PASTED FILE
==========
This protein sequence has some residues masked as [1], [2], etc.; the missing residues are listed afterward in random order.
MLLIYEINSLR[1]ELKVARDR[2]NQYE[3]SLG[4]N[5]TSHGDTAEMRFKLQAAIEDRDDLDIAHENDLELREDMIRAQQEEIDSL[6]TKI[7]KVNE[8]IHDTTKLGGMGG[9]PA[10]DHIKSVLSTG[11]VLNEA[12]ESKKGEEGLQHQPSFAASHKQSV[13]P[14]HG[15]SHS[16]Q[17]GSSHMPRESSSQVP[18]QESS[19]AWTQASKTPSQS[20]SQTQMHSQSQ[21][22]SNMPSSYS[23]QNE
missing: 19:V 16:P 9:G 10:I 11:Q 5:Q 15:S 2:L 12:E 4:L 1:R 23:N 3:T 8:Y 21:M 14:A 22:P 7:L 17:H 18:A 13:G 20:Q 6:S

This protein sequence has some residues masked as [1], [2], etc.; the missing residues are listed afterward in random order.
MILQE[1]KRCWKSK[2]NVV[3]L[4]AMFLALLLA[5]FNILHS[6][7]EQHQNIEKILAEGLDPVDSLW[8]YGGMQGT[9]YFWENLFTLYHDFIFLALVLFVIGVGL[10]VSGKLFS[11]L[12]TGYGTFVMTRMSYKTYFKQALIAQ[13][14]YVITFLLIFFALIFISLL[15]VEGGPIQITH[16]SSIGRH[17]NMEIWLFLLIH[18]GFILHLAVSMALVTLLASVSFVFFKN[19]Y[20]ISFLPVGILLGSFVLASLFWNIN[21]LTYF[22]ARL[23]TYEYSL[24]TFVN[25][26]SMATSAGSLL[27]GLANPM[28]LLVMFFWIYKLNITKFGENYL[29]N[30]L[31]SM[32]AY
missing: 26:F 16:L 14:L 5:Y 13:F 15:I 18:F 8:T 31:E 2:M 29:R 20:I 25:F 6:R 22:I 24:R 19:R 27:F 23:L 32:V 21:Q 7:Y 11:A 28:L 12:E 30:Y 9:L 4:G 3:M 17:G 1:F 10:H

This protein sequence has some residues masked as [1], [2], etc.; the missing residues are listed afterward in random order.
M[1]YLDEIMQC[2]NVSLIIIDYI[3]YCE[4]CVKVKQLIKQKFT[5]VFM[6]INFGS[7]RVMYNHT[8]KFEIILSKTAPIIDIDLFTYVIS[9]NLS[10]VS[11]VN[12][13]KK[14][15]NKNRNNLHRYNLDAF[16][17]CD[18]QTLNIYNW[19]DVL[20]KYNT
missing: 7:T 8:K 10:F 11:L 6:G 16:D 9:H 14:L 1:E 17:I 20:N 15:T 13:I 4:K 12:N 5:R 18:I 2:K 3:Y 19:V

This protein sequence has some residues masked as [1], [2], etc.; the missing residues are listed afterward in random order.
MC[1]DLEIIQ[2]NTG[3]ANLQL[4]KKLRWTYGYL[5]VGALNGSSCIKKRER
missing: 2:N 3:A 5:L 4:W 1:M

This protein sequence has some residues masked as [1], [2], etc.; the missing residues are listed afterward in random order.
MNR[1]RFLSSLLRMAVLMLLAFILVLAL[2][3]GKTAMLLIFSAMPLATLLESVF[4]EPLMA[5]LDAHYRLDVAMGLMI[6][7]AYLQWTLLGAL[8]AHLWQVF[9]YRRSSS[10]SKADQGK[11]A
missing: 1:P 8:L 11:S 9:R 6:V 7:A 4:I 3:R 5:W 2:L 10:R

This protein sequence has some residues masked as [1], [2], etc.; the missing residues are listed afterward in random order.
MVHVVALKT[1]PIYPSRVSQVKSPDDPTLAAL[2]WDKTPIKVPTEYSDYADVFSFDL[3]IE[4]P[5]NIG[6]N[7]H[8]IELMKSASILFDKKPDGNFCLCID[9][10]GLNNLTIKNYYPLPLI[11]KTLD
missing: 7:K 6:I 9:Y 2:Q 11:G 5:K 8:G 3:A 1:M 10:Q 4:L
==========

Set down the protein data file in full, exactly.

This protein sequence has some residues masked as [1], [2], etc.; the missing residues are listed afterward in random order.
MLLIYEINSLR[1]ELKVARDR[2]NQYE[3]SLG[4]N[5]TSHGDTAEMRFKLQAAIEDRDDLDIAHENDLELREDMIRAQQEEIDSL[6]TKI[7]KVNE[8]IHDTTKLGGMGG[9]PA[10]DHIKSVLSTG[11]VLNEA[12]ESKKGEEGLQHQPSFAASHKQSV[13]P[14]HG[15]SHS[16]Q[17]GSSHMPRESSSQVP[18]QESS[19]AWTQASKTPSQS[20]SQTQMHSQSQ[21][22]SNMPSSYS[23]QNE
missing: 19:V 16:P 9:G 10:I 11:Q 5:Q 15:S 2:L 12:E 4:L 1:R 23:N 3:T 8:Y 21:M 14:A 22:P 7:L 17:H 18:A 13:G 20:Q 6:S

This protein sequence has some residues masked as [1], [2], etc.; the missing residues are listed afterward in random order.
MILQE[1]KRCWKSK[2]NVV[3]L[4]AMFLALLLA[5]FNILHS[6][7]EQHQNIEKILAEGLDPVDSLW[8]YGGMQGT[9]YFWENLFTLYHDFIFLALVLFVIGVGL[10]VSGKLFS[11]L[12]TGYGTFVMTRMSYKTYFKQALIAQ[13][14]YVITFLLIFFALIFISLL[15]VEGGPIQITH[16]SSIGRH[17]NMEIWLFLLIH[18]GFILHLAVSMALVTLLASVSFVFFKN[19]Y[20]ISFLPVGILLGSFVLASLFWNIN[21]LTYF[22]ARL[23]TYEYSL[24]TFVN[25][26]SMATSAGSLL[27]GLANPM[28]LLVMFFWIYKLNITKFGENYL[29]N[30]L[31]SM[32]AY
missing: 26:F 16:L 14:L 5:Y 13:F 15:I 18:F 8:T 31:E 2:M 29:R 20:I 25:F 6:R 22:I 24:R 19:R 27:F 23:L 32:V 21:Q 7:Y 11:A 28:L 12:E 30:Y 9:L 4:G 3:M 17:G 1:F 10:H

This protein sequence has some residues masked as [1], [2], etc.; the missing residues are listed afterward in random order.
M[1]YLDEIMQC[2]NVSLIIIDYI[3]YCE[4]CVKVKQLIKQKFT[5]VFM[6]INFGS[7]RVMYNHT[8]KFEIILSKTAPIIDIDLFTYVIS[9]NLS[10]VS[11]VN[12][13]KK[14][15]NKNRNNLHRYNLDAF[16][17]CD[18]QTLNIYNW[19]DVL[20]KYNT
missing: 7:T 8:K 10:F 11:L 6:G 16:D 9:H 14:L 1:E 17:I 20:N 15:T 13:I 4:K 12:N 5:R 18:I 2:K 3:Y 19:V

This protein sequence has some residues masked as [1], [2], etc.; the missing residues are listed afterward in random order.
MC[1]DLEIIQ[2]NTG[3]ANLQL[4]KKLRWTYGYL[5]VGALNGSSCIKKRER
missing: 2:N 3:A 5:L 4:W 1:M

This protein sequence has some residues masked as [1], [2], etc.; the missing residues are listed afterward in random order.
MNR[1]RFLSSLLRMAVLMLLAFILVLAL[2][3]GKTAMLLIFSAMPLATLLESVF[4]EPLMA[5]LDAHYRLDVAMGLMI[6][7]AYLQWTLLGAL[8]AHLWQVF[9]YRRSSS[10]SKADQGK[11]A
missing: 1:P 8:L 11:S 9:R 6:V 7:A 4:I 3:R 5:W 2:L 10:R

This protein sequence has some residues masked as [1], [2], etc.; the missing residues are listed afterward in random order.
MVHVVALKT[1]PIYPSRVSQVKSPDDPTLAAL[2]WDKTPIKVPTEYSDYADVFSFDL[3]IE[4]P[5]NIG[6]N[7]H[8]IELMKSASILFDKKPDGNFCLCID[9][10]GLNNLTIKNYYPLPLI[11]KTLD
missing: 7:K 6:I 9:Y 2:Q 11:G 5:K 8:G 3:A 1:M 10:Q 4:L